On KNBR Thursday night, Kyle Shanahan said Jimmy Garoppolo would practice Friday:
“The fact that he wants to give it a go means he’s feeling better, but you never really know until he goes out there and does a full dropback and has to react and really step into some throws.”
He also said to be patient with Brandon Aiyuk:
“We know Aiyuk can be a weapon. I’m a big fan of Aiyuk, but he’s not there yet. He’s still coming along. At times he does it at a high level, just want him to be a little bit more consistent and I think his time will come. It’s a matter of time...
He’s too good of a player for it not to be, and he’s working at it, so everyone just be a little patient with him.”
“As far as expectations, we expected him to be a rookie who threw 300 and some odd passes in college. But you know what, in an NFL football game this season, he’s had more two-minute reps than he’s had his entire college career. ... Just knowing that on the front end, you know there’s going to be a lot of things to grow on. And he knows that as well, which is why when bad things happen, he doesn’t blink.
“He had an incompletion on a four-yard throw and then throws a 76-yard touchdown pass. You know that there’s going to be some hiccups along the road. You accept that. But you just try to do the best you can and continue to improve. That’s the biggest thing. You just don’t want to regress. You want to find a thing, improve on it, fix it, go to the next thing. And he’s hungry enough to keep doing that, which is why we’re pumped to have him.”
No. 1: 49ers inconsistent offense hinders George Kittle
Football is arguably the most hand-in-glove team sport out there, and so many different factors and X-factors will have a say in how well any given player might perform.
Jimmy Garoppolo and, to a lesser extent, Trey Lance are still targeting Kittle, as the tight end ranks No. 2 in targets with 28 behind Deebo Samuel’s 43. Yet Kittle has only been able to haul in 68 percent of those targets, which isn’t terrible in of itself but not suggesting he’s been the No. 1 option.
Plus, in the two games of four this season in which the Niners offense has come up flat, Weeks 2 and 4, Kittle’s receiving numbers have taken a hit
“I don’t even think I needed to give him the speech,” Ward admitted on the Damon, Ratto & Kolsky show. “He doesn’t talk much at all, but I was just telling him, ‘Hey, bro, don’t let one play change how you’re playing right now. Keep playing aggressive. Keep playing your type of ball.’ He just nodded his head and smiled.”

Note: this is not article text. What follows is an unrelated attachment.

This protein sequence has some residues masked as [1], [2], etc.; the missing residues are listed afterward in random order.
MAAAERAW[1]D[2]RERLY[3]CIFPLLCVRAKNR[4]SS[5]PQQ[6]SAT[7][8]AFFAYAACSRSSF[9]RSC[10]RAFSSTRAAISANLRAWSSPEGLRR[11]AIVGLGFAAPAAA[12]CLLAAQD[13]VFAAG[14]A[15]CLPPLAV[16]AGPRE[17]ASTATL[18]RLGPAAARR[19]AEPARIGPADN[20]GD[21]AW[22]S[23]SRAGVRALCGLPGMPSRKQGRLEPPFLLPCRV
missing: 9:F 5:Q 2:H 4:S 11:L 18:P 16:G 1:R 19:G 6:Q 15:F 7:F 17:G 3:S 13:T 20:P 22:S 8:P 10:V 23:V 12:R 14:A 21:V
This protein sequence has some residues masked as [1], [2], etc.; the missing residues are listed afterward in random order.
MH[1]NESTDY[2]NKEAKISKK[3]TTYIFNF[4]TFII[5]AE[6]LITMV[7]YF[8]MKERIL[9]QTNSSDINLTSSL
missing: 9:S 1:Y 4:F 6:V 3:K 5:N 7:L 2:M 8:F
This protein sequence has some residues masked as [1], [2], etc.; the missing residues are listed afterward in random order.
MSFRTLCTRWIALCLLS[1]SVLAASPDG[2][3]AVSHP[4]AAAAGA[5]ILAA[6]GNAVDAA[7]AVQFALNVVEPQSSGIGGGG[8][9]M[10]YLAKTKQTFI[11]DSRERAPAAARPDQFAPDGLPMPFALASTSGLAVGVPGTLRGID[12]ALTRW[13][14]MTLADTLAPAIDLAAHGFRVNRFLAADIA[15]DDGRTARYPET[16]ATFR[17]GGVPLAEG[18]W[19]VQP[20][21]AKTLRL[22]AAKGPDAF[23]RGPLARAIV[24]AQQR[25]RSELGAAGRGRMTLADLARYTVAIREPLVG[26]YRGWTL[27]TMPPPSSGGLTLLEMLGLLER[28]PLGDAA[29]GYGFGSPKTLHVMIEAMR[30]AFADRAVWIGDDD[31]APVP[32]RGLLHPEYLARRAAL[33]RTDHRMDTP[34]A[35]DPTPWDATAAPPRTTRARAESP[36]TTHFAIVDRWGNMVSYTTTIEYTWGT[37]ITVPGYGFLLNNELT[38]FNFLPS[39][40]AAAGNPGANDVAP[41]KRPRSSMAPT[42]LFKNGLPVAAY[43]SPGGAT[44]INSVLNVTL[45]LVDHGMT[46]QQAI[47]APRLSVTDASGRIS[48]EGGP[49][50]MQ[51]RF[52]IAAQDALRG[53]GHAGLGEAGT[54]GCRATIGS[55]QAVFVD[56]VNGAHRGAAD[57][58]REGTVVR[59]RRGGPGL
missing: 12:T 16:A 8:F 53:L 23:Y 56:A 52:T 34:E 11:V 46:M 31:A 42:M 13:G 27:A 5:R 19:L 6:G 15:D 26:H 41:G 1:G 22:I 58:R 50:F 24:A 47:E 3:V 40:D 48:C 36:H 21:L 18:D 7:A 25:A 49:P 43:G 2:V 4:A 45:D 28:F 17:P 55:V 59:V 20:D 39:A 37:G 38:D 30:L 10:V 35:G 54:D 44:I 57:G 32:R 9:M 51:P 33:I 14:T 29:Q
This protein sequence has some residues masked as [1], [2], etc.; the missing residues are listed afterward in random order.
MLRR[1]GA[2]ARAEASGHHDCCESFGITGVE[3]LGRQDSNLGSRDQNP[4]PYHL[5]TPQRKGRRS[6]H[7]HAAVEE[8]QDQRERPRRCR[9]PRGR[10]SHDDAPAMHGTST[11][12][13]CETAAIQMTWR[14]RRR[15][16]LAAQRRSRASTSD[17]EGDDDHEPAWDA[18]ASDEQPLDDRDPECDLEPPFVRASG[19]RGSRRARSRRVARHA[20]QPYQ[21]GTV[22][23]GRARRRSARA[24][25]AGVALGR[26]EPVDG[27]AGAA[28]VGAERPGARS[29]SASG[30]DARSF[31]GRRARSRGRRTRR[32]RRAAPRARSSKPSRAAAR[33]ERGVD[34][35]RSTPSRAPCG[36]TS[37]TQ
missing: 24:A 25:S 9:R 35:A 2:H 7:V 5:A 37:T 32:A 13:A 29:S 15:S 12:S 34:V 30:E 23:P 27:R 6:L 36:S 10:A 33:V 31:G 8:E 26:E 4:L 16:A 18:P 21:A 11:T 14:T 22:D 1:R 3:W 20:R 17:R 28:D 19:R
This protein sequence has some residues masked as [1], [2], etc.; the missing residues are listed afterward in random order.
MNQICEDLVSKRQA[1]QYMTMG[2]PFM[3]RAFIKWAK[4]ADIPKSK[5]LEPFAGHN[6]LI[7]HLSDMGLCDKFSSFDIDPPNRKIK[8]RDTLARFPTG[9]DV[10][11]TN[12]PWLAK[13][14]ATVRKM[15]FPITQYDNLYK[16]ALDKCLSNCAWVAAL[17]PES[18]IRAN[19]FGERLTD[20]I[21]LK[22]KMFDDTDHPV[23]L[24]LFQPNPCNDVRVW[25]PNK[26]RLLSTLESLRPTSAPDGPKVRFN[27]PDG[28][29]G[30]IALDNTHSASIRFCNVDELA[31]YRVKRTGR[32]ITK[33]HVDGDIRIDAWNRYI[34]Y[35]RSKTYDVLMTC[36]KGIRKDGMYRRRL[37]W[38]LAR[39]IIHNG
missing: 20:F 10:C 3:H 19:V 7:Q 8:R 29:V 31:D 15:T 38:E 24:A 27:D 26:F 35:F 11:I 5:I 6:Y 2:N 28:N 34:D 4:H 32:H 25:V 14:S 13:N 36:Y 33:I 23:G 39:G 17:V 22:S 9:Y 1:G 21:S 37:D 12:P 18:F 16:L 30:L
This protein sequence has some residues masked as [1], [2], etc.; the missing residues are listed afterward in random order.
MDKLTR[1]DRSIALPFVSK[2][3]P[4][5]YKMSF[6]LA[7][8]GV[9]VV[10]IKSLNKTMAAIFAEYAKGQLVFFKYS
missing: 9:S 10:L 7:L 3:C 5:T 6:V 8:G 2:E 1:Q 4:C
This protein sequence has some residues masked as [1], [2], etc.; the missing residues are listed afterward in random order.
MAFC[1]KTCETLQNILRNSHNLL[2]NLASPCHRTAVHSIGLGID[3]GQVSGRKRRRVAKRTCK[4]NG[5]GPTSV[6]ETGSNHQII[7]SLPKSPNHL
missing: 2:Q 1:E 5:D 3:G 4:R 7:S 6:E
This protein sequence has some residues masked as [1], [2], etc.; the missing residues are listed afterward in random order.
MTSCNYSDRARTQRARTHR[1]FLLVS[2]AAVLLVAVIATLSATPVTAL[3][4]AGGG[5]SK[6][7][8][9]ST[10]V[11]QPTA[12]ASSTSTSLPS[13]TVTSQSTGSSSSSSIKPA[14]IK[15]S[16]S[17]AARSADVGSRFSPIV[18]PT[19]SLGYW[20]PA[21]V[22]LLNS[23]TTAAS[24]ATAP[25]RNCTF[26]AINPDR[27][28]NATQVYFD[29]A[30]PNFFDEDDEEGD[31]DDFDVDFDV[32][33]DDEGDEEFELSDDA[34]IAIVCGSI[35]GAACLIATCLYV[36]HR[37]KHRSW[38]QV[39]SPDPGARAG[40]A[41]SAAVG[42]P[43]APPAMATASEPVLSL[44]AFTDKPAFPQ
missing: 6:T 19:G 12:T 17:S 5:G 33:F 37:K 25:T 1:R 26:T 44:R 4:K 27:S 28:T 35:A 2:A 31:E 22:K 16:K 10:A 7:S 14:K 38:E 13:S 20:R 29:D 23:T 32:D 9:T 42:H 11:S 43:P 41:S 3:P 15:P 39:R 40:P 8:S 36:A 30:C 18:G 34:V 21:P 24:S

“He didn’t overthink it. He didn’t overtalk. He doesn’t say too much,” Ward continued. “He’s calm. He has great composure. He’s patient at the line. Like, you wouldn’t even think he’s a rookie. Dude’s going to be a great player in this league. I know great ballplayers when I see it, and [Lenoir], he’s going to be a great player in this league.”
Ahead of a matchup against the San Francisco 49ers on Sunday, Arizona Cardinals cornerback Byron Murphy missed practice for the second straight day due to a ribs injury,
Murphy said postgame after the team’s win over the Los Angeles Rams that he would be fine.
Other starters not practicing include running back Chase Edmonds (shoulder), while left guard Justin Pugh participated in a limited fashion on Thursday after being out on Wednesday because of a hip issue.
The table above is sortable by column. Samuel’s YPRR, or “yards per route run” (courtesy TruMedia), also ranks No. 1 — it reflects that Samuel has produced more over his 138 routes so far this season than any other receiver.
The third column, YAC/R +-, stands for “yards after the catch over expected.” It comes from NFL Next Gen Stats and effectively illustrates just how exceptionally hard Samuel has been to tackle after the catch. Tracking data determines a baseline YAC figure for the typical receiver on each individual reception. In 2020’s limited action, Samuel led all NFL wideouts by averaging 4.4 YAC per catch over the expectation. Here in 2021, Samuel ranks second — behind the Eagles’ Quez Watkins — at 4.3 YAC per catch over the expectation.